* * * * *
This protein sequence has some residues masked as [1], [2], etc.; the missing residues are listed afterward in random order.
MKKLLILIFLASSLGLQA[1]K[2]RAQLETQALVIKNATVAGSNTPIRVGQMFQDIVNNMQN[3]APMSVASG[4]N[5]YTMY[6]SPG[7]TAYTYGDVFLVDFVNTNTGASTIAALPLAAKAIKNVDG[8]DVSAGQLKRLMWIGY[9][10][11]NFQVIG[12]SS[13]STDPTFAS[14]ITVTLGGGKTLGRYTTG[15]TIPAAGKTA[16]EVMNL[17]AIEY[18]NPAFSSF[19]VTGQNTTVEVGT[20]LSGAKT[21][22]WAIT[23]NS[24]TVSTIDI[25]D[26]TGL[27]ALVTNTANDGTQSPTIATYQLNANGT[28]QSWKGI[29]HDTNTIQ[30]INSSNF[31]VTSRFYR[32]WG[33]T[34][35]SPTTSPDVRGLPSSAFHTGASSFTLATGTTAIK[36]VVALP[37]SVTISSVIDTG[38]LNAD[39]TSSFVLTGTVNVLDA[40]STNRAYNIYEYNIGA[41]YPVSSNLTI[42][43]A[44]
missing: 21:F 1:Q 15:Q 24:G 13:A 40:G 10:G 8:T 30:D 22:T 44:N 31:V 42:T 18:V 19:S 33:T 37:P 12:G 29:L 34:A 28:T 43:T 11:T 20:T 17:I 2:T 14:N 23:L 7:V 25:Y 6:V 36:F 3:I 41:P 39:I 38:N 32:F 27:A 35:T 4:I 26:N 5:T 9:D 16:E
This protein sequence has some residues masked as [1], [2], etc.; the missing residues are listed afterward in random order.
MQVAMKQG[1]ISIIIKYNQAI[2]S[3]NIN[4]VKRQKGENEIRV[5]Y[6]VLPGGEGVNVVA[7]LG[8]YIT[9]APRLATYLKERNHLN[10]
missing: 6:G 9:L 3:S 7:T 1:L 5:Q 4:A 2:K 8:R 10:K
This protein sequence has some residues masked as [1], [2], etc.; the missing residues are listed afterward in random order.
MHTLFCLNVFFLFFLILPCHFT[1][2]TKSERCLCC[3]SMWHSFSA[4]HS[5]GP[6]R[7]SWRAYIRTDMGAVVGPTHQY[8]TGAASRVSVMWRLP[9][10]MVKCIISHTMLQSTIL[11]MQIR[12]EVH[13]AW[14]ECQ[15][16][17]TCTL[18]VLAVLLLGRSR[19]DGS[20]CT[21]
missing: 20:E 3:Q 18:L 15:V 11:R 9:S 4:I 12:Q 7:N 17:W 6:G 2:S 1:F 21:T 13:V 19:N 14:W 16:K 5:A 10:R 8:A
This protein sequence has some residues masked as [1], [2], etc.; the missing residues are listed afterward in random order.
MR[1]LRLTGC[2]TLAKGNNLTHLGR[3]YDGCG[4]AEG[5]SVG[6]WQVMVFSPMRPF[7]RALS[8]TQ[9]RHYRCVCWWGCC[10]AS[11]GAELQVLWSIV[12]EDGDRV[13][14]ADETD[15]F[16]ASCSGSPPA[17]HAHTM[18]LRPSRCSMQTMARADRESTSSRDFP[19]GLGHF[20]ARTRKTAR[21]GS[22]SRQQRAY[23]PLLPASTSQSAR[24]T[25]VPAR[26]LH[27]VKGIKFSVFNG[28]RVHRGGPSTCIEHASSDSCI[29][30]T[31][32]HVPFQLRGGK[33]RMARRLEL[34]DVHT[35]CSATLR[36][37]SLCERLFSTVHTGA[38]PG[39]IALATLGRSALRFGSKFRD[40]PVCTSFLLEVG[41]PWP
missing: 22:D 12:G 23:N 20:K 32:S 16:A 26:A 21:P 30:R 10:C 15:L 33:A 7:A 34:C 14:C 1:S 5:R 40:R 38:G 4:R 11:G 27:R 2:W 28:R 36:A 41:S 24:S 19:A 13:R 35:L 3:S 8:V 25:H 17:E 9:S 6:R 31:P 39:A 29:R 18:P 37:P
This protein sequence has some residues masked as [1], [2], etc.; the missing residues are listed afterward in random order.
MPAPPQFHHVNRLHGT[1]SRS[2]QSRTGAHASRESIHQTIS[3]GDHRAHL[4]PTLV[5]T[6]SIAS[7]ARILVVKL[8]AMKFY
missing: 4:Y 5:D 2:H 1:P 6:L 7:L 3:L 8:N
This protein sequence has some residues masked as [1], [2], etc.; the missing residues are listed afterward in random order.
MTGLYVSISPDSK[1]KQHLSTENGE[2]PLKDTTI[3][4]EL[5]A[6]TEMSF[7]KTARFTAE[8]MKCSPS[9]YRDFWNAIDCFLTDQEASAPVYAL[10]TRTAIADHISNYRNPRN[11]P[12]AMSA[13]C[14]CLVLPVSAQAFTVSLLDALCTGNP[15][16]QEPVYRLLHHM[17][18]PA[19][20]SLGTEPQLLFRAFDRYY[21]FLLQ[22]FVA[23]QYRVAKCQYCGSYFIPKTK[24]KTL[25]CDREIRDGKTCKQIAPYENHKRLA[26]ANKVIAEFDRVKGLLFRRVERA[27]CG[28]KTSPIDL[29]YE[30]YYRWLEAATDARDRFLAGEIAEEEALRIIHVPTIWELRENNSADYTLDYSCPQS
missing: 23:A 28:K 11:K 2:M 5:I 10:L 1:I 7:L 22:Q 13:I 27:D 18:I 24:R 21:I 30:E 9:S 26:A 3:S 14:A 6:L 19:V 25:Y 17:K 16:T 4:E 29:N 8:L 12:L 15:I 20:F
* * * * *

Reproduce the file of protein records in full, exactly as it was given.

This protein sequence has some residues masked as [1], [2], etc.; the missing residues are listed afterward in random order.
MKKLLILIFLASSLGLQA[1]K[2]RAQLETQALVIKNATVAGSNTPIRVGQMFQDIVNNMQN[3]APMSVASG[4]N[5]YTMY[6]SPG[7]TAYTYGDVFLVDFVNTNTGASTIAALPLAAKAIKNVDG[8]DVSAGQLKRLMWIGY[9][10][11]NFQVIG[12]SS[13]STDPTFAS[14]ITVTLGGGKTLGRYTTG[15]TIPAAGKTA[16]EVMNL[17]AIEY[18]NPAFSSF[19]VTGQNTTVEVGT[20]LSGAKT[21][22]WAIT[23]NS[24]TVSTIDI[25]D[26]TGL[27]ALVTNTANDGTQSPTIATYQLNANGT[28]QSWKGI[29]HDTNTIQ[30]INSSNF[31]VTSRFYR[32]WG[33]T[34][35]SPTTSPDVRGLPSSAFHTGASSFTLATGTTAIK[36]VVALP[37]SVTISSVIDTG[38]LNAD[39]TSSFVLTGTVNVLDA[40]STNRAYNIYEYNIGA[41]YPVSSNLTI[42][43]A[44]
missing: 21:F 1:Q 15:Q 24:G 13:A 40:G 10:G 8:T 30:D 22:T 44:N 31:V 42:T 18:V 19:S 33:T 37:P 12:G 29:L 34:A 28:T 43:T 11:T 20:T 17:I 2:T 14:N 23:L 7:V 25:Y 6:V 36:F 3:I 41:P 39:I 38:N 32:F 27:A 35:T 4:I 26:N 5:T 9:D 16:E
This protein sequence has some residues masked as [1], [2], etc.; the missing residues are listed afterward in random order.
MQVAMKQG[1]ISIIIKYNQAI[2]S[3]NIN[4]VKRQKGENEIRV[5]Y[6]VLPGGEGVNVVA[7]LG[8]YIT[9]APRLATYLKERNHLN[10]
missing: 6:G 9:L 3:S 7:T 1:L 5:Q 4:A 2:K 8:R 10:K
This protein sequence has some residues masked as [1], [2], etc.; the missing residues are listed afterward in random order.
MHTLFCLNVFFLFFLILPCHFT[1][2]TKSERCLCC[3]SMWHSFSA[4]HS[5]GP[6]R[7]SWRAYIRTDMGAVVGPTHQY[8]TGAASRVSVMWRLP[9][10]MVKCIISHTMLQSTIL[11]MQIR[12]EVH[13]AW[14]ECQ[15][16][17]TCTL[18]VLAVLLLGRSR[19]DGS[20]CT[21]
missing: 20:E 3:Q 18:L 15:V 11:R 9:S 4:I 12:Q 7:N 17:W 6:G 2:S 1:F 21:T 13:V 19:N 14:W 16:K 5:A 10:R 8:A
This protein sequence has some residues masked as [1], [2], etc.; the missing residues are listed afterward in random order.
MR[1]LRLTGC[2]TLAKGNNLTHLGR[3]YDGCG[4]AEG[5]SVG[6]WQVMVFSPMRPF[7]RALS[8]TQ[9]RHYRCVCWWGCC[10]AS[11]GAELQVLWSIV[12]EDGDRV[13][14]ADETD[15]F[16]ASCSGSPPA[17]HAHTM[18]LRPSRCSMQTMARADRESTSSRDFP[19]GLGHF[20]ARTRKTAR[21]GS[22]SRQQRAY[23]PLLPASTSQSAR[24]T[25]VPAR[26]LH[27]VKGIKFSVFNG[28]RVHRGGPSTCIEHASSDSCI[29][30]T[31][32]HVPFQLRGGK[33]RMARRLEL[34]DVHT[35]CSATLR[36][37]SLCERLFSTVHTGA[38]PG[39]IALATLGRSALRFGSKFRD[40]PVCTSFLLEVG[41]PWP
missing: 22:D 12:G 23:N 20:K 32:S 16:A 26:A 21:P 30:R 10:C 15:L 33:A 7:A 34:C 14:C 1:S 5:R 40:R 38:G 4:R 11:G 27:R 2:W 28:R 36:A 41:S 24:S 19:A 13:R 35:L 3:S 8:V 25:H 17:E 9:S 6:R 31:P 39:A 29:R 18:P 37:P
This protein sequence has some residues masked as [1], [2], etc.; the missing residues are listed afterward in random order.
MPAPPQFHHVNRLHGT[1]SRS[2]QSRTGAHASRESIHQTIS[3]GDHRAHL[4]PTLV[5]T[6]SIAS[7]ARILVVKL[8]AMKFY
missing: 4:Y 5:D 2:H 1:P 6:L 7:L 3:L 8:N
This protein sequence has some residues masked as [1], [2], etc.; the missing residues are listed afterward in random order.
MTGLYVSISPDSK[1]KQHLSTENGE[2]PLKDTTI[3][4]EL[5]A[6]TEMSF[7]KTARFTAE[8]MKCSPS[9]YRDFWNAIDCFLTDQEASAPVYAL[10]TRTAIADHISNYRNPRN[11]P[12]AMSA[13]C[14]CLVLPVSAQAFTVSLLDALCTGNP[15][16]QEPVYRLLHHM[17][18]PA[19][20]SLGTEPQLLFRAFDRYY[21]FLLQ[22]FVA[23]QYRVAKCQYCGSYFIPKTK[24]KTL[25]CDREIRDGKTCKQIAPYENHKRLA[26]ANKVIAEFDRVKGLLFRRVERA[27]CG[28]KTSPIDL[29]YE[30]YYRWLEAATDARDRFLAGEIAEEEALRIIHVPTIWELRENNSADYTLDYSCPQS
missing: 23:A 28:K 11:K 2:M 5:I 10:L 1:I 7:L 22:Q 13:I 27:D 18:I 24:R 21:I 30:E 9:S 26:A 3:S 14:A 6:L 19:V 25:Y 17:K 16:T 4:E 29:N 8:L 12:L 15:I 20:F